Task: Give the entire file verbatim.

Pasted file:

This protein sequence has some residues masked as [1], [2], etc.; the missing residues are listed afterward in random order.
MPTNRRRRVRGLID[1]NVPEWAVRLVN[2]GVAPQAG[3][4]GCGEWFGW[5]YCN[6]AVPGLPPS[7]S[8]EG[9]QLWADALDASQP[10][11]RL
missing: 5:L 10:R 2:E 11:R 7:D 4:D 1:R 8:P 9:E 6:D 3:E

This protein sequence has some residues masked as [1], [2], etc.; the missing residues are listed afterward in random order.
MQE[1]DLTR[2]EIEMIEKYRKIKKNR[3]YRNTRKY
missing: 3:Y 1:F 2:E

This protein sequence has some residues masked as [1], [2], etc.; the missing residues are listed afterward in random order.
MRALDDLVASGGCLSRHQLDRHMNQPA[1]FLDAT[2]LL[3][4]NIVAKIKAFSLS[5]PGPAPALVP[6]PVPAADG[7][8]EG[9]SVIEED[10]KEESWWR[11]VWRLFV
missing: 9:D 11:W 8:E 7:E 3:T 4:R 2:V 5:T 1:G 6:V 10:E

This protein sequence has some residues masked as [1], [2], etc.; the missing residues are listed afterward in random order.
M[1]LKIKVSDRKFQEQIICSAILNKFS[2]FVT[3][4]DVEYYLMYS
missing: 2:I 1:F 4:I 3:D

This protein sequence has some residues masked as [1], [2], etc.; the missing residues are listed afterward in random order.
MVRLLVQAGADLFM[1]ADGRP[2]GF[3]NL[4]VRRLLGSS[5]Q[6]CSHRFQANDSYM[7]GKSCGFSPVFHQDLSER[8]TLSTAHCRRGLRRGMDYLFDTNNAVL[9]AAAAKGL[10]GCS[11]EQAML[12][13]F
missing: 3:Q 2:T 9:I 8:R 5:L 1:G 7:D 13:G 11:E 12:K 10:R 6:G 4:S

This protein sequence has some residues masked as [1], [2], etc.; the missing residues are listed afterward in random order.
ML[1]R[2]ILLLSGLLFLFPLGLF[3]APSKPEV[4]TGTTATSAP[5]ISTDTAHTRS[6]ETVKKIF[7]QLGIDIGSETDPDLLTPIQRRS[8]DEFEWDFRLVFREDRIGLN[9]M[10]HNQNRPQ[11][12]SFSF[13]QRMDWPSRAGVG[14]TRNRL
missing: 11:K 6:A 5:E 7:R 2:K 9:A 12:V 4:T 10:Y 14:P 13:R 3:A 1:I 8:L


This protein sequence has some residues masked as [1], [2], etc.; the missing residues are listed afterward in random order.
MPTNRRRRVRGLID[1]NVPEWAVRLVN[2]GVAPQAG[3][4]GCGEWFGW[5]YCN[6]AVPGLPPS[7]S[8]EG[9]QLWADALDASQP[10][11]RL
missing: 5:L 10:R 2:E 11:R 7:D 4:D 1:R 8:P 9:E 6:D 3:E

This protein sequence has some residues masked as [1], [2], etc.; the missing residues are listed afterward in random order.
MQE[1]DLTR[2]EIEMIEKYRKIKKNR[3]YRNTRKY
missing: 3:Y 1:F 2:E

This protein sequence has some residues masked as [1], [2], etc.; the missing residues are listed afterward in random order.
MRALDDLVASGGCLSRHQLDRHMNQPA[1]FLDAT[2]LL[3][4]NIVAKIKAFSLS[5]PGPAPALVP[6]PVPAADG[7][8]EG[9]SVIEED[10]KEESWWR[11]VWRLFV
missing: 9:D 11:W 8:E 7:E 3:T 4:R 2:V 5:T 1:G 6:V 10:E

This protein sequence has some residues masked as [1], [2], etc.; the missing residues are listed afterward in random order.
M[1]LKIKVSDRKFQEQIICSAILNKFS[2]FVT[3][4]DVEYYLMYS
missing: 2:I 1:F 4:I 3:D

This protein sequence has some residues masked as [1], [2], etc.; the missing residues are listed afterward in random order.
MVRLLVQAGADLFM[1]ADGRP[2]GF[3]NL[4]VRRLLGSS[5]Q[6]CSHRFQANDSYM[7]GKSCGFSPVFHQDLSER[8]TLSTAHCRRGLRRGMDYLFDTNNAVL[9]AAAAKGL[10]GCS[11]EQAML[12][13]F
missing: 3:Q 2:T 9:I 8:R 5:L 1:G 7:D 13:G 11:E 12:K 10:R 6:G 4:S

This protein sequence has some residues masked as [1], [2], etc.; the missing residues are listed afterward in random order.
ML[1]R[2]ILLLSGLLFLFPLGLF[3]APSKPEV[4]TGTTATSAP[5]ISTDTAHTRS[6]ETVKKIF[7]QLGIDIGSETDPDLLTPIQRRS[8]DEFEWDFRLVFREDRIGLN[9]M[10]HNQNRPQ[11][12]SFSF[13]QRMDWPSRAGVG[14]TRNRL
missing: 11:K 6:A 5:E 7:R 2:K 9:A 12:V 4:T 10:Y 14:P 13:R 3:A 1:I 8:L